10.0720 online teaching

WILLARD MCCARTY (willard.mccarty@kcl.ac.uk)
Wed, 19 Feb 1997 09:08:10 +0000 (GMT)

Humanist Discussion Group, Vol. 10, No. 720.
Center for Electronic Texts in the Humanities (Princeton/Rutgers)
Centre for Computing in the Humanities, King's College London
Information at http://www.princeton.edu/~mccarty/humanist/

[1] From: Paul groves <paul.groves@computing- (19)
Subject: Announcement: Online teaching report

[2] From: Willard McCarty <Willard.McCarty@kcl.ac.uk> (41)
Subject: throw-away?

Date: Tue, 18 Feb 1997 10:54:16 +0000 (GMT)
From: Paul groves <paul.groves@computing-services.oxford.ac.uk>
Subject: Announcement: Online teaching report

Available from the 'Virtual Seminars for Teaching Literature'
JTAP project is a report on 'Existing Tools & Projects for On-line
Teaching' at http://info.ox.ac.uk/jtap/reports/teaching/

This report covers ways different aspects of the Internet can be used for
teaching purposes, including the World Wide Web, email and newsgroups, and
MUDs and MOOs.

If a paper copy of this report is required please get in touch at the
address given below


Paul Groves Email: paul.groves@oucs.ox.ac.uk
JTAP Project Officer Fax: +44 (0)1865 273 275
Humanities Computing Unit Tel: +44 (0)1865 273 226
Oxford University Computing Services
13 Banbury Road
Oxford, England. OX2 6NN

Date: Tue, 18 Feb 1997 14:00:47 +0000 ()
From: Willard McCarty <Willard.McCarty@kcl.ac.uk>
Subject: throw-away?

In the helpful, attractive light of the online report by Stuart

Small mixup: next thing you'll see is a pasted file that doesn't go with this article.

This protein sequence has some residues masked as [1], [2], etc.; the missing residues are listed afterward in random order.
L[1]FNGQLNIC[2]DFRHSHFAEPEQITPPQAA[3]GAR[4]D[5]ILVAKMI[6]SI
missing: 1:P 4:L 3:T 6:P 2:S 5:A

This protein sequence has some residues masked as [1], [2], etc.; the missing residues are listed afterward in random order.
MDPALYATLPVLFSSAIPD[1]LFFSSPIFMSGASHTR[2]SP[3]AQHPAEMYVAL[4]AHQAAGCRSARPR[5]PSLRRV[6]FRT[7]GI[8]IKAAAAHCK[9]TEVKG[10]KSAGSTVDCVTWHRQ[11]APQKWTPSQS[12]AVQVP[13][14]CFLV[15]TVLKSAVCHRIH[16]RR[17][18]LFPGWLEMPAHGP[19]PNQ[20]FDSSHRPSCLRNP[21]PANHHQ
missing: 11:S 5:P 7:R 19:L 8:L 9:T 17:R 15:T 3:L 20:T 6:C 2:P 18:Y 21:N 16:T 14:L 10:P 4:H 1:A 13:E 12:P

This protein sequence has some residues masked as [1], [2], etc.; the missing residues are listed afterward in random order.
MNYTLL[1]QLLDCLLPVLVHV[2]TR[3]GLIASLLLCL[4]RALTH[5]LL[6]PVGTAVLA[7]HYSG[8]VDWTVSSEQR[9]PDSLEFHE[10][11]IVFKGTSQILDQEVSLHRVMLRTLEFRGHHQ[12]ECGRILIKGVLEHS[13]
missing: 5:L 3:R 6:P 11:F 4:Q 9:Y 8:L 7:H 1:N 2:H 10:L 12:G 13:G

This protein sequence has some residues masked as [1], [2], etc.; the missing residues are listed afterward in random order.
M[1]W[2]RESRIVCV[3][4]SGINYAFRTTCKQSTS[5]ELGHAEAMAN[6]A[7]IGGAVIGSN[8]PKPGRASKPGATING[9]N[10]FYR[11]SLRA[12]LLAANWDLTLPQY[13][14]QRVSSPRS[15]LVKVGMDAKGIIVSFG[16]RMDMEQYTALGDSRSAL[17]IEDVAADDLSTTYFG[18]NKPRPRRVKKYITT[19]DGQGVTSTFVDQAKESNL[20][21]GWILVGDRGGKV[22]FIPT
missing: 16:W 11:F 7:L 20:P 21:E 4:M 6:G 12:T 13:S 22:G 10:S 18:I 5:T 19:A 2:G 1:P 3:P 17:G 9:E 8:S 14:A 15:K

Lee, Paul Groves, and Christopher Stephens, "Existing Tools &
Projects for On-line Teaching", I have a further question to ask.
Allow me to prefix this question with a story.

Once upon a time not very long ago, at well-known university X, in
the fine department Y, a certain senior Professor Z decided that
computer-assisted learning software was a good idea. Although she did
not know much about the technology, she saw the potential, and being
politically not without skill, managed to pry out of a central fund
enough money to purchase development equipment and software. She then
set to work, and after some months, enjoying the benefits of a course
off for development work but spending many a late night in her
office, she produced her instructional package. It was a brilliant
piece of work, no question -- rich in content, well designed,
visually attractive, entertaining. The course for which it was
designed had an enrolment of hundreds. Local facilities were
provided on which students could use it. They did, and liked
what they saw. Clearly a success.

Then Professor Z, after teaching this course for 2 years, went
off to do other things. Her replacement, though
computer-friendly, looked at the package and decided immediately
not to use it because the approach to the subject differed from
his own. No subsequent instructor for that course has used
the package, and now it is beginning to show serious signs of
age. Thus 9-12 months of a very expensive person's time, plus
the time of support staff, plus the equipment cost, bought
instruction for 800 students over a period of 2 years. Suddenly
the story does not seem to be about a success but, perhaps,
about a mistaken approach to instructing students.

My question is, wouldn't it be better to concentrate on
developing primary resources which an instructor could assemble
quickly into courseware and then abandon at no great cost? Isn't
the Web, as the authors of the report cited above, in general a
better means of providing throw-away software than any
stand-alone authoring system, such as Hypercard or Toolbook?


Dr. Willard McCarty, Senior Lecturer
Centre for Computing in the Humanities
King's College London / Strand / London WC2R 2LS U.K.
voice: +44 (0)171 873 2784 / fax: +44 (0)171 873 5081